Thinking about the process of this project, it reminds me a lot of the TPACK model. I started out with a goal in mind (cornhole set), then had to figure out how I was going to teach myself (PLN). Once I had the content and pedagogy, I just needed to figure out how to use the tools (technology) effectively. Now all I have to do is continue this learning process to make all of the finishing touches. I still need to use wood filler, sand, and paint. I am looking forward to seeing how this all turns out!   Cornhole

How To Create Your Own Circuit Maze

In the past 2 weeks the MAET year 1 cohort has been preparing their own Maker Faire. We started by grouping up and choosing what we were going to present; we decided on a Circuit Maze. Then we had to figure out how to build our Circuit Maze which needed to be fully functional. This was not quite as easy as it sounds. We were given no directions on how or what to build, but this is what made it a great experience! We had to tap into our Personal Learning Network to see if we could gather any directions or helpful hints. Once we were all ready to present, we were also in charge of advertising our Maker Faire so that people would actually come! We used a variety of tools to help us, such as; Smore, Twitter, and Facebook.

MSU !!

MSU !!

Rather than having you go through this entire process yourself, I have provided a “How to” on how to create your own circuit maze.


Most of these materials were found at a craft store,  Radioshack, or hardware store

  • Thick metal wire that conducts electricity (we used copper and aluminum)IMG_2192
  • cardboard
  • electrical tape
  • Duct or Gorilla Tape
  • exacto knife
  • glue or spray glue
  • scissors
  • 9 volt battery
  • alligator clipped wire (2)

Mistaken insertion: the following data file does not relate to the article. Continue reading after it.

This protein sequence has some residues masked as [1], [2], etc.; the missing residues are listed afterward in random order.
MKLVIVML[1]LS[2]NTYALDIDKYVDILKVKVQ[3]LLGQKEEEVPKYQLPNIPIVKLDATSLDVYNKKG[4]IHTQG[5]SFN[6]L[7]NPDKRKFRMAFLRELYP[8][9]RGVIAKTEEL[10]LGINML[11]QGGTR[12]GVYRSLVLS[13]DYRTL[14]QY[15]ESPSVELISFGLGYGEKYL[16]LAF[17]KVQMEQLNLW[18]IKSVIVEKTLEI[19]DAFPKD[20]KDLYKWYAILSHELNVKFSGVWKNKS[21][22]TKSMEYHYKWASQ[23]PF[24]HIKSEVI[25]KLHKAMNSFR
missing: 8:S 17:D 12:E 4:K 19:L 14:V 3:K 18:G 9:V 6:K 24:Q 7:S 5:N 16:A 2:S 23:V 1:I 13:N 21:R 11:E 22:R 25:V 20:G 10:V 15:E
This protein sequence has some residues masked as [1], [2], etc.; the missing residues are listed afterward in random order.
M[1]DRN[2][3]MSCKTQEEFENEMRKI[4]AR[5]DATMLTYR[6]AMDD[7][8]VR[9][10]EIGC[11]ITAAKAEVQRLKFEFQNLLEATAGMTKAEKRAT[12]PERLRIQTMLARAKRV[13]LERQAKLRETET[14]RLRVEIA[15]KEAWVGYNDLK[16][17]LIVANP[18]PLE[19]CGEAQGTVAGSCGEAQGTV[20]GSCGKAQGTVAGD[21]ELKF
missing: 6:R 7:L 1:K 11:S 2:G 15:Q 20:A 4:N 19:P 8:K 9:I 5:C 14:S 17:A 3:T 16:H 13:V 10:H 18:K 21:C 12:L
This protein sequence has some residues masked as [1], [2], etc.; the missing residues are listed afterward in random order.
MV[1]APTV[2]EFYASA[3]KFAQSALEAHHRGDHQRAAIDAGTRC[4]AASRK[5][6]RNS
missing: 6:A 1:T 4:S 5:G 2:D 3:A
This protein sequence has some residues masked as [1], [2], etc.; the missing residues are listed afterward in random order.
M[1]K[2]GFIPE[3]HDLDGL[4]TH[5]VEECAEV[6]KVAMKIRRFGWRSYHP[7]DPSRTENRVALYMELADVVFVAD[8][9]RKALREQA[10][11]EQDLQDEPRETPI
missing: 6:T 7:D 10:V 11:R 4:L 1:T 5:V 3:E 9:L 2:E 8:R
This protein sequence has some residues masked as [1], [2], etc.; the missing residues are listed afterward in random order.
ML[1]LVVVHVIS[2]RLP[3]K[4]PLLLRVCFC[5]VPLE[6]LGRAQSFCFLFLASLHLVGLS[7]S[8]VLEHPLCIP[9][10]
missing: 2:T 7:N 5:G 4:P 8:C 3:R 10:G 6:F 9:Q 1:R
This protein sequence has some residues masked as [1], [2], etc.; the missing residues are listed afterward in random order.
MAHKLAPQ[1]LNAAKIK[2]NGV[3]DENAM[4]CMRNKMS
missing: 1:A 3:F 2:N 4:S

• buzzer (Voltage range 3-28 VDC)
  • Copper/soldering tape

Helpful hint Test all of your materials BEFORE putting them together “permanently”.

Step 1:

Cut 2 pieces of cardboard to desired size. Then glue the two pieces of cardboard together. If you use regular Elmer’s Glue, you might have to wait until it dries before continuing. You could probably get away without this step, but we decided to do this to reinforce stability.

Step 2:

After testing your wire’s conductivity, bend about 1.5 inches on one end of your wire to a 90 degree angle. Then push this end through one side of your cardboard.

Step 3:

Now you are free to create the maze by bending the wire any way you please. If you need to, you can remove the wire from the cardboard while you are bending it, but I found it easier to gauge how much wire I had to work with. Remember to leave about 2 inches on the other end of your wire to push through the cardboard at the end.

Step 4:

Push the end of your maze through the cardboard and bend this toward the outside end of your cardboard.

Step 5:

Now cut a piece of copper tape that is the length of the distance between the 2nd hole to 1 inch past the board. Start one end of the tape underneath the bent wire to the edge of the cardboard and wrap it around to the top.


Step 6:

Secure both ends of your wire to the cardboard with Duct or Gorilla Tape. Make sure the wire is pressed firmly to the copper tape.


Step 7:

Use another piece of wire to create a wand to your desired size. Then bend a loop around your maze wire.  Note: the smaller the loop, the harder your maze will be.


Step 8:

Connect one end of an alligator clip to your wand handle and the other end to the negative terminal of the 9 volt battery.


Step 9:

Using the electrical tape, tape the black wire from the buzzer to the copper tape. Then use an alligator clip to connect the positive terminal on the battery to the red wire on the buzzer.


When your wand touches your maze the buzzer should sound!! If nothing happens check out the helpful hints below!

Helpful Hints:

  • Make sure to buy a buzzer with the correct voltage allowance (listed in materials).
  • If your buzzer doesn’t sound, try switching the alligator clips on the battery.
  • Taping where your alligator clip is attached to your wand helps keep the wand from spinning.
  • Test your wire before making your maze !! It might look like copper, but it could just be painted that color.

Final Results!!

This slideshow requires JavaScript.